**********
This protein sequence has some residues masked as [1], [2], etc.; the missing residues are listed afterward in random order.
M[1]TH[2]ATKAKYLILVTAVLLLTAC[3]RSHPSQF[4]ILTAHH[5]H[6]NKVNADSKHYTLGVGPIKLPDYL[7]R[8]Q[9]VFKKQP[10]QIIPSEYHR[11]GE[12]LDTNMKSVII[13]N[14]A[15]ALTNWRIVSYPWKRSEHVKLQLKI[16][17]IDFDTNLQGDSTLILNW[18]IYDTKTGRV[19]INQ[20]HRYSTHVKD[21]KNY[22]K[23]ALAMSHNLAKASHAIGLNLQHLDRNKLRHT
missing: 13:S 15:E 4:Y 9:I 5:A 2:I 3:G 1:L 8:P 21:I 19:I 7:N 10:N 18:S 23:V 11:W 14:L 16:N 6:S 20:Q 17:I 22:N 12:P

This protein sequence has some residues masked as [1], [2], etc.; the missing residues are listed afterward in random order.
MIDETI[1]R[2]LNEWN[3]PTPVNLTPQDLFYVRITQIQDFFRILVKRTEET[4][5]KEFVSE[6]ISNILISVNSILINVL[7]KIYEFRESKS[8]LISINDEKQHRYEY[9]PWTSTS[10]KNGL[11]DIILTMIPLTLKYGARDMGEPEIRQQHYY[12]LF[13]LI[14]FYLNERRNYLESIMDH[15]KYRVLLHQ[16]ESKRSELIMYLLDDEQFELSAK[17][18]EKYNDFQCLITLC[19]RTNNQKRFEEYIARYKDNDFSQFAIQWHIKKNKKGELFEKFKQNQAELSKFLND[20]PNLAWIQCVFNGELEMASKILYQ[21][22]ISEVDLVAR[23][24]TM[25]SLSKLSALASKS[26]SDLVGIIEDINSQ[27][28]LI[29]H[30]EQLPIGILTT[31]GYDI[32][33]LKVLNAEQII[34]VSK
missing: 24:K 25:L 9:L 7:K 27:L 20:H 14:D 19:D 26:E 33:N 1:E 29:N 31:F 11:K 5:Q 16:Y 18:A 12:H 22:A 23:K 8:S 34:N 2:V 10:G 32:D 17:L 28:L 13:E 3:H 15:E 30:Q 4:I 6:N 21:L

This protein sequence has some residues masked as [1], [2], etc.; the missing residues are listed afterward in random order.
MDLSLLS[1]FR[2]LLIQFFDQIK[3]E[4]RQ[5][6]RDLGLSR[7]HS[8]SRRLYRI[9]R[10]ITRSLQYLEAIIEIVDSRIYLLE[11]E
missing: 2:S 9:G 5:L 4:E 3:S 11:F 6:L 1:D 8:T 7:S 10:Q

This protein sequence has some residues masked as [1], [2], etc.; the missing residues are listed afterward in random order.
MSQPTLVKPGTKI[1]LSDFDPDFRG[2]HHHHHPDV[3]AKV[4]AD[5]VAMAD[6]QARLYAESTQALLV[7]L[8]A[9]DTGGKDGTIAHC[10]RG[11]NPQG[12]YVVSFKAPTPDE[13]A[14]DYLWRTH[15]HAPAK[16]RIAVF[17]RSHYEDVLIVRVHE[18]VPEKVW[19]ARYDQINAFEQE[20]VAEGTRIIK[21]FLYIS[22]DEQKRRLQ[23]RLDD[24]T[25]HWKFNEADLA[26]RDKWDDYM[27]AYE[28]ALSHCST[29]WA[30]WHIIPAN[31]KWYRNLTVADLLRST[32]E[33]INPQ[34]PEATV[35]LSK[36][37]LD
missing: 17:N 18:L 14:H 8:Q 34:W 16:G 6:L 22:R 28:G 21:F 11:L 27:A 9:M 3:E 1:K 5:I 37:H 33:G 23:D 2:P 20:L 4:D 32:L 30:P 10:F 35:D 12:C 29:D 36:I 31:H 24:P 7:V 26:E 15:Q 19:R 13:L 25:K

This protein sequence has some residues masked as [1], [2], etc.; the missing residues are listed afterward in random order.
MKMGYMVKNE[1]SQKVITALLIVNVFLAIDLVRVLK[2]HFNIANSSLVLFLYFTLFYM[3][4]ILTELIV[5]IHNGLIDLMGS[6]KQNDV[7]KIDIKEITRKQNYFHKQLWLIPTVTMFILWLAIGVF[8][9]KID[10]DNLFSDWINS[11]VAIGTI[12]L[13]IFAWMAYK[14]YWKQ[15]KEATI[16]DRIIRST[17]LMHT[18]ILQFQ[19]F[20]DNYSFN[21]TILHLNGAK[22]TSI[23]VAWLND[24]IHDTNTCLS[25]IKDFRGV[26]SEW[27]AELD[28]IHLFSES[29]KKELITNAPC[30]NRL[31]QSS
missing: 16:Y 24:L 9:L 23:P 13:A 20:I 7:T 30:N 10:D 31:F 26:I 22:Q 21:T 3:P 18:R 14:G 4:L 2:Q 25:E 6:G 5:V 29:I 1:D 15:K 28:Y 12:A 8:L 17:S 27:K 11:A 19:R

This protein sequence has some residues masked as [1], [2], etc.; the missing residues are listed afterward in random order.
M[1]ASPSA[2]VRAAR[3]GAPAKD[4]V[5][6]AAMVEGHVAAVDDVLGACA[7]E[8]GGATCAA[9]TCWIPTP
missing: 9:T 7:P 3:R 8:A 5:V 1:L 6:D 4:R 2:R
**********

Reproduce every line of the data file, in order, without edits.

This protein sequence has some residues masked as [1], [2], etc.; the missing residues are listed afterward in random order.
M[1]TH[2]ATKAKYLILVTAVLLLTAC[3]RSHPSQF[4]ILTAHH[5]H[6]NKVNADSKHYTLGVGPIKLPDYL[7]R[8]Q[9]VFKKQP[10]QIIPSEYHR[11]GE[12]LDTNMKSVII[13]N[14]A[15]ALTNWRIVSYPWKRSEHVKLQLKI[16][17]IDFDTNLQGDSTLILNW[18]IYDTKTGRV[19]INQ[20]HRYSTHVKD[21]KNY[22]K[23]ALAMSHNLAKASHAIGLNLQHLDRNKLRHT
missing: 13:S 15:E 4:Y 9:I 5:A 2:I 3:G 1:L 8:P 21:I 19:I 7:N 10:N 18:S 23:V 11:W 14:L 16:N 6:S 20:Q 17:I 22:N 12:P

This protein sequence has some residues masked as [1], [2], etc.; the missing residues are listed afterward in random order.
MIDETI[1]R[2]LNEWN[3]PTPVNLTPQDLFYVRITQIQDFFRILVKRTEET[4][5]KEFVSE[6]ISNILISVNSILINVL[7]KIYEFRESKS[8]LISINDEKQHRYEY[9]PWTSTS[10]KNGL[11]DIILTMIPLTLKYGARDMGEPEIRQQHYY[12]LF[13]LI[14]FYLNERRNYLESIMDH[15]KYRVLLHQ[16]ESKRSELIMYLLDDEQFELSAK[17][18]EKYNDFQCLITLC[19]RTNNQKRFEEYIARYKDNDFSQFAIQWHIKKNKKGELFEKFKQNQAELSKFLND[20]PNLAWIQCVFNGELEMASKILYQ[21][22]ISEVDLVAR[23][24]TM[25]SLSKLSALASKS[26]SDLVGIIEDINSQ[27][28]LI[29]H[30]EQLPIGILTT[31]GYDI[32][33]LKVLNAEQII[34]VSK
missing: 24:K 25:L 9:L 7:K 27:L 20:H 14:D 19:D 26:E 33:N 1:E 29:N 31:F 11:K 5:Q 16:Y 18:A 12:H 22:A 23:K 8:S 34:N 2:V 10:G 32:D 17:L 28:L 13:E 3:H 15:E 30:Q 4:I 6:N 21:L

This protein sequence has some residues masked as [1], [2], etc.; the missing residues are listed afterward in random order.
MDLSLLS[1]FR[2]LLIQFFDQIK[3]E[4]RQ[5][6]RDLGLSR[7]HS[8]SRRLYRI[9]R[10]ITRSLQYLEAIIEIVDSRIYLLE[11]E
missing: 2:S 9:G 5:L 4:E 3:S 11:F 6:L 1:D 8:T 7:S 10:Q

This protein sequence has some residues masked as [1], [2], etc.; the missing residues are listed afterward in random order.
MSQPTLVKPGTKI[1]LSDFDPDFRG[2]HHHHHPDV[3]AKV[4]AD[5]VAMAD[6]QARLYAESTQALLV[7]L[8]A[9]DTGGKDGTIAHC[10]RG[11]NPQG[12]YVVSFKAPTPDE[13]A[14]DYLWRTH[15]HAPAK[16]RIAVF[17]RSHYEDVLIVRVHE[18]VPEKVW[19]ARYDQINAFEQE[20]VAEGTRIIK[21]FLYIS[22]DEQKRRLQ[23]RLDD[24]T[25]HWKFNEADLA[26]RDKWDDYM[27]AYE[28]ALSHCST[29]WA[30]WHIIPAN[31]KWYRNLTVADLLRST[32]E[33]INPQ[34]PEATV[35]LSK[36][37]LD
missing: 17:N 18:L 14:H 8:Q 34:W 16:G 6:L 22:R 28:G 21:F 11:L 27:A 9:M 3:E 1:K 5:I 37:H 33:G 23:D 2:P 20:L 4:D 32:L 30:P 10:F 35:D 12:C 29:D 36:I 31:H 24:P 7:V 26:E 15:Q 19:R 13:L 25:K

This protein sequence has some residues masked as [1], [2], etc.; the missing residues are listed afterward in random order.
MKMGYMVKNE[1]SQKVITALLIVNVFLAIDLVRVLK[2]HFNIANSSLVLFLYFTLFYM[3][4]ILTELIV[5]IHNGLIDLMGS[6]KQNDV[7]KIDIKEITRKQNYFHKQLWLIPTVTMFILWLAIGVF[8][9]KID[10]DNLFSDWINS[11]VAIGTI[12]L[13]IFAWMAYK[14]YWKQ[15]KEATI[16]DRIIRST[17]LMHT[18]ILQFQ[19]F[20]DNYSFN[21]TILHLNGAK[22]TSI[23]VAWLND[24]IHDTNTCLS[25]IKDFRGV[26]SEW[27]AELD[28]IHLFSES[29]KKELITNAPC[30]NRL[31]QSS
missing: 16:Y 24:L 9:L 23:P 13:A 20:I 7:T 30:N 10:D 31:F 26:I 22:Q 21:T 3:P 18:R 14:G 4:L 2:Q 25:E 6:G 5:V 29:I 1:D 15:K 28:Y 12:A 8:L 17:S 27:K 11:A 19:R

This protein sequence has some residues masked as [1], [2], etc.; the missing residues are listed afterward in random order.
M[1]ASPSA[2]VRAAR[3]GAPAKD[4]V[5][6]AAMVEGHVAAVDDVLGACA[7]E[8]GGATCAA[9]TCWIPTP
missing: 9:T 7:P 3:R 8:A 5:V 1:L 6:D 4:R 2:R